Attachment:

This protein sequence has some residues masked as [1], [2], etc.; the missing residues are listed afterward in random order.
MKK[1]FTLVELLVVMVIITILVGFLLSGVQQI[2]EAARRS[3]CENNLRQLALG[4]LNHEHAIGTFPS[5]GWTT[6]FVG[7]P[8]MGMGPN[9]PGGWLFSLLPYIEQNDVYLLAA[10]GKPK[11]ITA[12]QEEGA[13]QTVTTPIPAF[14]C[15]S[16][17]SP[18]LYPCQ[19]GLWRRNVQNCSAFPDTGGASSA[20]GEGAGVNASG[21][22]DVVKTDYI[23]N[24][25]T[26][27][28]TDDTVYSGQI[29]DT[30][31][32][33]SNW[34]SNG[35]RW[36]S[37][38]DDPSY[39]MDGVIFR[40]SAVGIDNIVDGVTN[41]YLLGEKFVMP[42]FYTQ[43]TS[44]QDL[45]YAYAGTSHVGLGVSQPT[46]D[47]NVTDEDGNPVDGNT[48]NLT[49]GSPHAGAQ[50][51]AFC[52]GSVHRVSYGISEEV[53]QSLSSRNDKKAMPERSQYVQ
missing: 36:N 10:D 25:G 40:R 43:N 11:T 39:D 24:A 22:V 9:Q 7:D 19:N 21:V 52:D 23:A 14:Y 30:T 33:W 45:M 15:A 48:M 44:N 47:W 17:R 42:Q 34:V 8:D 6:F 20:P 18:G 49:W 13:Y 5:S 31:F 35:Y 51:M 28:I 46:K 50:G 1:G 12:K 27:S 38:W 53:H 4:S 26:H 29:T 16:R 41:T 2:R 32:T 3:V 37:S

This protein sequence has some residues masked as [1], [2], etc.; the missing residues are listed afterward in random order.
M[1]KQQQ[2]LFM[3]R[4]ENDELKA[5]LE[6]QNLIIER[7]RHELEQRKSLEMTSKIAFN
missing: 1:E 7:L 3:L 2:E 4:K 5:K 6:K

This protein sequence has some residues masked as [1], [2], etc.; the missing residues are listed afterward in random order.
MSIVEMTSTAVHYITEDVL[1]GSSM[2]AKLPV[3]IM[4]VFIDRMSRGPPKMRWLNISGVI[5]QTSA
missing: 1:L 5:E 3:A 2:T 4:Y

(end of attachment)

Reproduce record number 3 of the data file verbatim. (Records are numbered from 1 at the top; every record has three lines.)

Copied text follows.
This protein sequence has some residues masked as [1], [2], etc.; the missing residues are listed afterward in random order.
MSIVEMTSTAVHYITEDVL[1]GSSM[2]AKLPV[3]IM[4]VFIDRMSRGPPKMRWLNISGVI[5]QTSA
missing: 1:L 5:E 3:A 2:T 4:Y